Noita, with its vast array of swappable spells and impressive physics engine, feels like a toy-box at times. It’s enjoyably chaotic. Magic, monsters and projectiles interact with and shape the environment, and terrain dissolves, cracks, evaporates, and explodes. Battles can become a little overwhelming at times. Paired with the game’s unforgiving attitude to health restoration, that means death usually arrives out of nowhere via some unforeseen detonation or overly destructive ability. Still, it’s innovative, fun and packed with intriguing secrets to uncover. If you like roguelikes and don’t mind a slightly frustrating difficulty level, you can’t go wrong with Noita.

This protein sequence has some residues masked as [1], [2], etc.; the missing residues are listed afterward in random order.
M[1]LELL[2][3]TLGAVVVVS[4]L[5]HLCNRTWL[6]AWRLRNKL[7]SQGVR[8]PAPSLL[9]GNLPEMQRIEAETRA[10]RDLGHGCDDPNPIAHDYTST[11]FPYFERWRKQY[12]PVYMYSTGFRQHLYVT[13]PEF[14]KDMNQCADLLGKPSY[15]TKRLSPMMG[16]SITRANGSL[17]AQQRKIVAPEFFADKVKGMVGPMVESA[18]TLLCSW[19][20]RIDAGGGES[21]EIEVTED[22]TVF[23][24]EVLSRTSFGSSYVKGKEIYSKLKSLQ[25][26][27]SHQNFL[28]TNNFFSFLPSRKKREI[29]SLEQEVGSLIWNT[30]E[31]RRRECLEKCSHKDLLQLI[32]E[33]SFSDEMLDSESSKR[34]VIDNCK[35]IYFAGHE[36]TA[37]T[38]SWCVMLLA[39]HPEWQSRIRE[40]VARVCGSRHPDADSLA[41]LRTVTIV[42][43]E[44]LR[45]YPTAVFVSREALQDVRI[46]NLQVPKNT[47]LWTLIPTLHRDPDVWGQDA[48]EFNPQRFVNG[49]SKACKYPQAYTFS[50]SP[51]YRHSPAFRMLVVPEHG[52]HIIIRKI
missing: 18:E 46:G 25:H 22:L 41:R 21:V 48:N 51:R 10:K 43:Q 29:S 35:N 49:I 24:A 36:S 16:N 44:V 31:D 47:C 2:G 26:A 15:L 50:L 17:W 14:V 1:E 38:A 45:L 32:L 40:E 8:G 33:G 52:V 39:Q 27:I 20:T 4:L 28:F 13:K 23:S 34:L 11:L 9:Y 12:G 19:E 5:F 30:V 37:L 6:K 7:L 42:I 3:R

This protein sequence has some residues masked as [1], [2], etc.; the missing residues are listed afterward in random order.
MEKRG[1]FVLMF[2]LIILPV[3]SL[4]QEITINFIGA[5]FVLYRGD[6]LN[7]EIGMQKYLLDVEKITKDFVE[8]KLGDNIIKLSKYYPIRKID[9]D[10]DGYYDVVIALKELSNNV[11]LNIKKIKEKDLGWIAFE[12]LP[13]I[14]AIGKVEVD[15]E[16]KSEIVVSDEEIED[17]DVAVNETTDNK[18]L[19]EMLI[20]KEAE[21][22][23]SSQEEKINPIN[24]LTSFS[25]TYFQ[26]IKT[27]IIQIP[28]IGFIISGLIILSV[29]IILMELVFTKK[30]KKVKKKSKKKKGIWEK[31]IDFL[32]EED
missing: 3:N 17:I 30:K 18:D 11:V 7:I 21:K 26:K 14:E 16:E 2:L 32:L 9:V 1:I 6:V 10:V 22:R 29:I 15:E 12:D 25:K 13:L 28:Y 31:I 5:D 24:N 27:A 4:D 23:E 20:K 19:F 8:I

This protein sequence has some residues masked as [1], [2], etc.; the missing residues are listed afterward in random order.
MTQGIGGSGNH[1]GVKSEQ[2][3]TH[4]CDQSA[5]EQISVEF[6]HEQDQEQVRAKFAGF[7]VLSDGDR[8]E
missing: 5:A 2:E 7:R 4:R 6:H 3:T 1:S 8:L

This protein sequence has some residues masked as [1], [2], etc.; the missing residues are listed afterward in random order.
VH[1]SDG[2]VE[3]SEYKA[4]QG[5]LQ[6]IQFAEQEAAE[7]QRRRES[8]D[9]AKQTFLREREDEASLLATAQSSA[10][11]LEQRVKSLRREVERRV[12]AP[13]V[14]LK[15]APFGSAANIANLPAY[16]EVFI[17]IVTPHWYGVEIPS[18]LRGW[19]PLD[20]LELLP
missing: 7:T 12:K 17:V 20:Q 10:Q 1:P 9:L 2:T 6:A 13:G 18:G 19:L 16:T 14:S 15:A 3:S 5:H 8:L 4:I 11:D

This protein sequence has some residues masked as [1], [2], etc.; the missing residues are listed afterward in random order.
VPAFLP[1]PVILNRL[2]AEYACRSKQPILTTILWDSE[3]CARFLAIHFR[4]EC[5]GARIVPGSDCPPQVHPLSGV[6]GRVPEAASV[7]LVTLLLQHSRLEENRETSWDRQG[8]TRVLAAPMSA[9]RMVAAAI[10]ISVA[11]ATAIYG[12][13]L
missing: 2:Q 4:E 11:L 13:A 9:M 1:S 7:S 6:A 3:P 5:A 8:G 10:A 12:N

In RimWorld, you manage a colony on a far-flung planet, expanding a settlement and ordering your colonists about while trying to cope with their many foibles, failures and temper tantrums. The game wants to create stories – stories of coincidence, unlikely heroism and above all else, disaster. RimWorld is at its best when things go wrong, and it knows this. The game’s systems and emergent events conspire to transform any tranquil moment into tragicomedy. If you can laugh when raiders burn down your larder, your only doctor gets gored by a rhino, and everyone dies of heatstroke, this one’s for you.